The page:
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J Neural Transm (Vienna). 2006 Jul;113(7):907-28. Epub 2005 Oct 27.

Testing models of thalamic dysfunction in schizophrenia using neuroimaging.

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  • 1Schizophrenia and Bipolar Disorder Program, McLean Hospital/Harvard Medical School, Belmont, MA 02478, USA. kang_sim@imh.com.sg

Abstract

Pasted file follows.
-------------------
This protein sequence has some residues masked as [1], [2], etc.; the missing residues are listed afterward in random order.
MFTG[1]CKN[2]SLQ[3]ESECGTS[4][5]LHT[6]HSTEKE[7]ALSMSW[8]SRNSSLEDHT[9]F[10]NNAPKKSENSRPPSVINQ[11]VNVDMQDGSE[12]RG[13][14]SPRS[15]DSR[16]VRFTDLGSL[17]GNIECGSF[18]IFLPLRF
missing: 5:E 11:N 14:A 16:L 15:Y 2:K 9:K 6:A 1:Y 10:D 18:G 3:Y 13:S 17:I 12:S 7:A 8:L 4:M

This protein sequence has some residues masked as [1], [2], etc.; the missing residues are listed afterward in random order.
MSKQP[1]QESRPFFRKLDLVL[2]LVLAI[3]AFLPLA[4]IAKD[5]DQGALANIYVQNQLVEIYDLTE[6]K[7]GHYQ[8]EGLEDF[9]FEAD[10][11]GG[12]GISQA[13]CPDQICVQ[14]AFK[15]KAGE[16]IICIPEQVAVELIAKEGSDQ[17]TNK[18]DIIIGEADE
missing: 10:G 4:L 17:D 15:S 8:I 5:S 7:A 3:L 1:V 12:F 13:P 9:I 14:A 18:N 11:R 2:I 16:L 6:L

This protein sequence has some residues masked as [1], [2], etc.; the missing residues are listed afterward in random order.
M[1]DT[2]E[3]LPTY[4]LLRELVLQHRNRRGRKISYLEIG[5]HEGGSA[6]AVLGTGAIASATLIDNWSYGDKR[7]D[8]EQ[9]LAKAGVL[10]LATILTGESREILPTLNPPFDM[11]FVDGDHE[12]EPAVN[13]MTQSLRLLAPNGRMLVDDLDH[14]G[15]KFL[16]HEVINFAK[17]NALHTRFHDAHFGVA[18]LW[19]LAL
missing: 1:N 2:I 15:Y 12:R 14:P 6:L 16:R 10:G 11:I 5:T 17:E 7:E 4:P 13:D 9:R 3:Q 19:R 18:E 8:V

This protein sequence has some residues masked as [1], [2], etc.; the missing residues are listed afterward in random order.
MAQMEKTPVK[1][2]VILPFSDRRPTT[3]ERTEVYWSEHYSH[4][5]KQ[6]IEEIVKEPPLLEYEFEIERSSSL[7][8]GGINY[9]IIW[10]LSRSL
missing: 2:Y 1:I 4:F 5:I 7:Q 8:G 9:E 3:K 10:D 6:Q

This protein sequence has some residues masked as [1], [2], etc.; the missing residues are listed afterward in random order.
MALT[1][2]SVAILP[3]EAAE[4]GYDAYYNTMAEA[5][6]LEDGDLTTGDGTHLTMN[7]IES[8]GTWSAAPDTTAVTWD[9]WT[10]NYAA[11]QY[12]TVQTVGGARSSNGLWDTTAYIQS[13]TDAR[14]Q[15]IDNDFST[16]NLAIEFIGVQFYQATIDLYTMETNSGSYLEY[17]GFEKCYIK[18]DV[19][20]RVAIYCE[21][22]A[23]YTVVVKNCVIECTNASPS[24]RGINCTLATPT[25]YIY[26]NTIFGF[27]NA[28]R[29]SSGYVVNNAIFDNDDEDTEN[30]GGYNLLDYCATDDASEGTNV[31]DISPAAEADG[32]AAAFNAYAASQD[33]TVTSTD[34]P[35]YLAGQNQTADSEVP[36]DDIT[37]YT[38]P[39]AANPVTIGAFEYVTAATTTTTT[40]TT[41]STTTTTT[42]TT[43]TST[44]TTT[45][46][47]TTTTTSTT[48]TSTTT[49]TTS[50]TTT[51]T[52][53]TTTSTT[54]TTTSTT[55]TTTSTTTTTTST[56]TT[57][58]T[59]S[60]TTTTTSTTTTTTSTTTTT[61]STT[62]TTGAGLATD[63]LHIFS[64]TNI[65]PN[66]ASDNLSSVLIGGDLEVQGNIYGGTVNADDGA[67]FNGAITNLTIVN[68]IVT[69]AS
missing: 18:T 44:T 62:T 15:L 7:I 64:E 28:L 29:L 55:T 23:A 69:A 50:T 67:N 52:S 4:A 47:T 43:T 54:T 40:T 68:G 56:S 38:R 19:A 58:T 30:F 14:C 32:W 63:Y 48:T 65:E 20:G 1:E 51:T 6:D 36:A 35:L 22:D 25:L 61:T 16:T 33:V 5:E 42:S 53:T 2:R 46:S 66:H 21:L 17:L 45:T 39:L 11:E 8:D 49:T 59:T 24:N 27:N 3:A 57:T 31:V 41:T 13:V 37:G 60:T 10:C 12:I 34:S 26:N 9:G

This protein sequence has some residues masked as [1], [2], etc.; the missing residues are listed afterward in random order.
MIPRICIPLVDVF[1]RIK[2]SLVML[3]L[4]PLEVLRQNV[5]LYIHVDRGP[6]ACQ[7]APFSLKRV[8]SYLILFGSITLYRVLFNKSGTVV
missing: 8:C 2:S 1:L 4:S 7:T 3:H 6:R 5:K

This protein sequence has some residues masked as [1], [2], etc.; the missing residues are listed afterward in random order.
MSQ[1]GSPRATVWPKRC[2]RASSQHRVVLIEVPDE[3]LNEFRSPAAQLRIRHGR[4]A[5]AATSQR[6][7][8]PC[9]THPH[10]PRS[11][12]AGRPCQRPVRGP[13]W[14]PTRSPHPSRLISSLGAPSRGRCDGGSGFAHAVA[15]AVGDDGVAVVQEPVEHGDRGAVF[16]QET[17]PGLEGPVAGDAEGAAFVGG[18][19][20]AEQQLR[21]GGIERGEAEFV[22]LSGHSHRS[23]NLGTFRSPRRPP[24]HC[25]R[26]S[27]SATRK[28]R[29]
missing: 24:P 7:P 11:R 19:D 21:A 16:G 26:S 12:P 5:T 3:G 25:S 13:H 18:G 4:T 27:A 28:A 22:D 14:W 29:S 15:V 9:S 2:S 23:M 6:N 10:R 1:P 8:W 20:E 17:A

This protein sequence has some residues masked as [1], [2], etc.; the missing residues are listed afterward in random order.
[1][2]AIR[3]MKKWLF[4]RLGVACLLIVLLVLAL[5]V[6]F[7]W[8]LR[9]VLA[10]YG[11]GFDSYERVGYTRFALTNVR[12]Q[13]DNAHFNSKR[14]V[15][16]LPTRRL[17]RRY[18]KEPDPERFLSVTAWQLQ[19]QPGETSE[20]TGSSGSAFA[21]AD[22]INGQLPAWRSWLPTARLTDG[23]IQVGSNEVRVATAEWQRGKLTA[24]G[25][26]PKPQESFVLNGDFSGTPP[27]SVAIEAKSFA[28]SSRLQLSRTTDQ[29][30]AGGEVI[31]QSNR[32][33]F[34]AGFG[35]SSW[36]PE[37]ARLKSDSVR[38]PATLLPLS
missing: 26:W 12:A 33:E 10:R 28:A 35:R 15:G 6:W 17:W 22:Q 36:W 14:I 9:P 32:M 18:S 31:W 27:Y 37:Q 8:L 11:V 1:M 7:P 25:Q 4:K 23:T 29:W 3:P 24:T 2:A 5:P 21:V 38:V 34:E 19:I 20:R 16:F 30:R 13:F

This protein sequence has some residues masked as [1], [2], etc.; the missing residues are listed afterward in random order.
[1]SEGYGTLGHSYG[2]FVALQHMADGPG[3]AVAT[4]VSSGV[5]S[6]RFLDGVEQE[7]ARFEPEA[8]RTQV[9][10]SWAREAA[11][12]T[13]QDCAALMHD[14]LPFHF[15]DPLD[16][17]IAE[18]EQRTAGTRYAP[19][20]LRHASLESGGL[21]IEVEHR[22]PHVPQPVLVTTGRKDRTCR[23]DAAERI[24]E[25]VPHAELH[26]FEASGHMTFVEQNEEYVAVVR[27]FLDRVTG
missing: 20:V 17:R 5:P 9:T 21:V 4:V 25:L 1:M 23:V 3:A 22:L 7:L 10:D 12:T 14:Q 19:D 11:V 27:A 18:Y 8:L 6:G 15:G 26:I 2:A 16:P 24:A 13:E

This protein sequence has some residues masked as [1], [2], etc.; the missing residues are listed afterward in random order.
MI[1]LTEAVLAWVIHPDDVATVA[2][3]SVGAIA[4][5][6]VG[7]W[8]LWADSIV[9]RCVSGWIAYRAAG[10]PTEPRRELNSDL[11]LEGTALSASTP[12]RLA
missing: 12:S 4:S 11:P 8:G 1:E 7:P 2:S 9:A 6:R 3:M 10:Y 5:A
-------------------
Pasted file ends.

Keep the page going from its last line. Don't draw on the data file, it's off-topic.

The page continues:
Neural models of schizophrenia have implicated the thalamus in deficits of early sensory processing and multimodal integration. We have reviewed the existing neuroimaging literature for evidence in support of models that propose abnormalities of thalamic relay nuclei, the mediodorsal thalamic nucleus, and large-scale cortico-thalamic networks. Thalamic volume reduction was found in some but not all studies. Studies of the early stages of schizophrenia suggest that thalamic volume reduction is present early in the course of the illness. Functional imaging studies have revealed task related abnormalities in several cortical and subcortical areas including the thalamus, suggesting a disruption of distributed thalamocortical networks. Chemical imaging studies have provided evidence for a loss of thalamic neuronal integrity in schizophrenia. There is, at present, inadequate data to support the hypothesis that schizophrenia is associated with abnormalities of sensory relay or association nuclei. There is evidence for a perturbation of cortico-thalamic networks, but further research is needed to elucidate the underlying mechanisms at the cellular and systems levels. The challenges ahead include better delineation of thalamic structure and function in vivo, the combination of genetic and imaging techniques to elucidate the genetic contributions to a thalamic phenotype of schizophrenia, and longitudinal studies of thalamic structure and function.

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